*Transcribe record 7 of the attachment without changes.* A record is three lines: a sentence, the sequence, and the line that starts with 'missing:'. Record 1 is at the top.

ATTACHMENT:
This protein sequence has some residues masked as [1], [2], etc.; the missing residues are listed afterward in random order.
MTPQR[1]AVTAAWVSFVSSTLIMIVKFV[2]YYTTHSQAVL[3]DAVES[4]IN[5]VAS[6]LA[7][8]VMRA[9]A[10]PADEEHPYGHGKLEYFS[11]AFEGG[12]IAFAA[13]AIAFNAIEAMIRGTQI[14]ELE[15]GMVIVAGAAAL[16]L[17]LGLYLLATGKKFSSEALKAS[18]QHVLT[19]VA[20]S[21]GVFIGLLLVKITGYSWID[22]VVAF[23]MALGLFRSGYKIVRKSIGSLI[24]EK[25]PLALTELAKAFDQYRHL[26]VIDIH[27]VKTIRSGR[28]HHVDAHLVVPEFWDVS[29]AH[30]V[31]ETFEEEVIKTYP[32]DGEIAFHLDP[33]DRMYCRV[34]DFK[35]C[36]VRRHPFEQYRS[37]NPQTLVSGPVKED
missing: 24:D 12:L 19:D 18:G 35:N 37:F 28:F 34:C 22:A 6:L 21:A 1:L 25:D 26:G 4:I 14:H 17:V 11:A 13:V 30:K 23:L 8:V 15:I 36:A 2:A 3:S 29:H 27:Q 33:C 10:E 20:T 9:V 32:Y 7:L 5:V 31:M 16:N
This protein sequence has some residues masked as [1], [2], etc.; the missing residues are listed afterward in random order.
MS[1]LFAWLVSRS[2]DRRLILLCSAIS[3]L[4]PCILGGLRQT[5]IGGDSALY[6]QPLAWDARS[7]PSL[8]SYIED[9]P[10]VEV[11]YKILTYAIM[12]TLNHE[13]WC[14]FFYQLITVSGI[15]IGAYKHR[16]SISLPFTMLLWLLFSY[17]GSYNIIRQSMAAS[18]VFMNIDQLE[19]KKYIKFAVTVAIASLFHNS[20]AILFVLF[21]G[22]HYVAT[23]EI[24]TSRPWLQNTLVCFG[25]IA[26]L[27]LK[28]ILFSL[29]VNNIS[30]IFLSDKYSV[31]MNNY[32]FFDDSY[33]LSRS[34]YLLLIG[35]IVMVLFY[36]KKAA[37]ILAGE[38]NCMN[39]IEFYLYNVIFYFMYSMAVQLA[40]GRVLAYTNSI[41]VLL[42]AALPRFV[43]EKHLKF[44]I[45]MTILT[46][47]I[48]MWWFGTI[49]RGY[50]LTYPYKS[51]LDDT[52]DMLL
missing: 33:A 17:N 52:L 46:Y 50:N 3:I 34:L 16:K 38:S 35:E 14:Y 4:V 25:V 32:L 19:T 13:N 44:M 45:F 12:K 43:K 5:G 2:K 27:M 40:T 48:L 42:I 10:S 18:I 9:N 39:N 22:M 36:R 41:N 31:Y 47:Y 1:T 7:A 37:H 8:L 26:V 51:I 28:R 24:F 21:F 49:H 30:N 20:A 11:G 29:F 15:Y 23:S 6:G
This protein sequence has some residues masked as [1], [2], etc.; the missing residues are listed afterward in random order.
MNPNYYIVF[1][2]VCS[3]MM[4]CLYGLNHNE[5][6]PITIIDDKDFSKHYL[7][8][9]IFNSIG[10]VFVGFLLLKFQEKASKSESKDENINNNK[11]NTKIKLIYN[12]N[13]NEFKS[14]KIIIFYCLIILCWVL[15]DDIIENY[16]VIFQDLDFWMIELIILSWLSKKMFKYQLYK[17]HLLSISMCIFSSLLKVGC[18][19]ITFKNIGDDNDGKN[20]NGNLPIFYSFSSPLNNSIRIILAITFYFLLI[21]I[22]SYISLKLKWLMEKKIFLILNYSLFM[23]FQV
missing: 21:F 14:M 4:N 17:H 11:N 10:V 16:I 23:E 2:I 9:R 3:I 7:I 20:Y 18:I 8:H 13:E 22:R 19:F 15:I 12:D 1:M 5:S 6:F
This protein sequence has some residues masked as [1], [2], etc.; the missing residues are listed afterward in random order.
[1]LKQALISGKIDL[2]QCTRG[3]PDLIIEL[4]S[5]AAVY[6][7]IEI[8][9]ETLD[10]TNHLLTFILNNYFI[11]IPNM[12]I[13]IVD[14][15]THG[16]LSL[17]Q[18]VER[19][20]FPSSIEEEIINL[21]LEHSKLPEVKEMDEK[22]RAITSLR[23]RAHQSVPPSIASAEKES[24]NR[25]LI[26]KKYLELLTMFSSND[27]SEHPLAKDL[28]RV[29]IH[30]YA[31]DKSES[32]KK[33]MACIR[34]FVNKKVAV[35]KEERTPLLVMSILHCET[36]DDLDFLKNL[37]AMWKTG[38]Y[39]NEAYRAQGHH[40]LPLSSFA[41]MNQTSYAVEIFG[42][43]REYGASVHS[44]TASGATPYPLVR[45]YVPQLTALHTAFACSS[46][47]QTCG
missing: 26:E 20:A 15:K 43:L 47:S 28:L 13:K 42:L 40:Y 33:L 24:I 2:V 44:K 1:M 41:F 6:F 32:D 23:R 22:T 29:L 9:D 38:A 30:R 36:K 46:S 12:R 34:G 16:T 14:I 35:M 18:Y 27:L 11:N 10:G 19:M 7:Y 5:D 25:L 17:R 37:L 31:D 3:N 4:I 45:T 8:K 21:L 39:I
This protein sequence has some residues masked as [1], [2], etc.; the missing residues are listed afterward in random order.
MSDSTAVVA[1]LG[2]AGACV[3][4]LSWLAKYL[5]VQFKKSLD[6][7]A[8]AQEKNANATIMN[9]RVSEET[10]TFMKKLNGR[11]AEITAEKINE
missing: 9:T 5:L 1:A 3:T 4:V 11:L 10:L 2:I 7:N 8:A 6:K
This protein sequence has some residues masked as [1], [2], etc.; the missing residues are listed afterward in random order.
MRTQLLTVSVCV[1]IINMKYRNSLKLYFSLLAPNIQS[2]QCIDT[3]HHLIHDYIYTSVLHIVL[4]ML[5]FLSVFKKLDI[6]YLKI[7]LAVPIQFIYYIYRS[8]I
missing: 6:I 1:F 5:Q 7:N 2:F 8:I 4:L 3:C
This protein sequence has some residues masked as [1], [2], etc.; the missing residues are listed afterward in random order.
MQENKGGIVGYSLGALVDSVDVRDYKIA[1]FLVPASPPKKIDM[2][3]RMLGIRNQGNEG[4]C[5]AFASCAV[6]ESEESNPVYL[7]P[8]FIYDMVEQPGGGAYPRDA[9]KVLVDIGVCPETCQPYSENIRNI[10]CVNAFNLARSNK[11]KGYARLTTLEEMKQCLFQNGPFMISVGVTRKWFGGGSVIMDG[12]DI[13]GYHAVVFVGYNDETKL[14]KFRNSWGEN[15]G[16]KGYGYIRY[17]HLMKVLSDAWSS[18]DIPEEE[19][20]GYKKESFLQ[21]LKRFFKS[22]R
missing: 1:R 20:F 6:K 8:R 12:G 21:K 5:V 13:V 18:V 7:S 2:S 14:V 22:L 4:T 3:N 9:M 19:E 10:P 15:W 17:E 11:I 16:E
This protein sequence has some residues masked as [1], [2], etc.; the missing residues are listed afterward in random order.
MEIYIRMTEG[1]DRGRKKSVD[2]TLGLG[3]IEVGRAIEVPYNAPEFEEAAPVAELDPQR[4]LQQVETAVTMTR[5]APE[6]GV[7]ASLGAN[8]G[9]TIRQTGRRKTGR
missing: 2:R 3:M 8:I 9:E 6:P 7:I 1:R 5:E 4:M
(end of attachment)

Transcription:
This protein sequence has some residues masked as [1], [2], etc.; the missing residues are listed afterward in random order.
MQENKGGIVGYSLGALVDSVDVRDYKIA[1]FLVPASPPKKIDM[2][3]RMLGIRNQGNEG[4]C[5]AFASCAV[6]ESEESNPVYL[7]P[8]FIYDMVEQPGGGAYPRDA[9]KVLVDIGVCPETCQPYSENIRNI[10]CVNAFNLARSNK[11]KGYARLTTLEEMKQCLFQNGPFMISVGVTRKWFGGGSVIMDG[12]DI[13]GYHAVVFVGYNDETKL[14]KFRNSWGEN[15]G[16]KGYGYIRY[17]HLMKVLSDAWSS[18]DIPEEE[19][20]GYKKESFLQ[21]LKRFFKS[22]R
missing: 1:R 20:F 6:K 8:R 12:G 21:K 5:V 13:V 18:V 7:S 2:S 14:V 22:L 4:T 3:N 9:M 19:E 10:P 15:W 17:E 11:I 16:E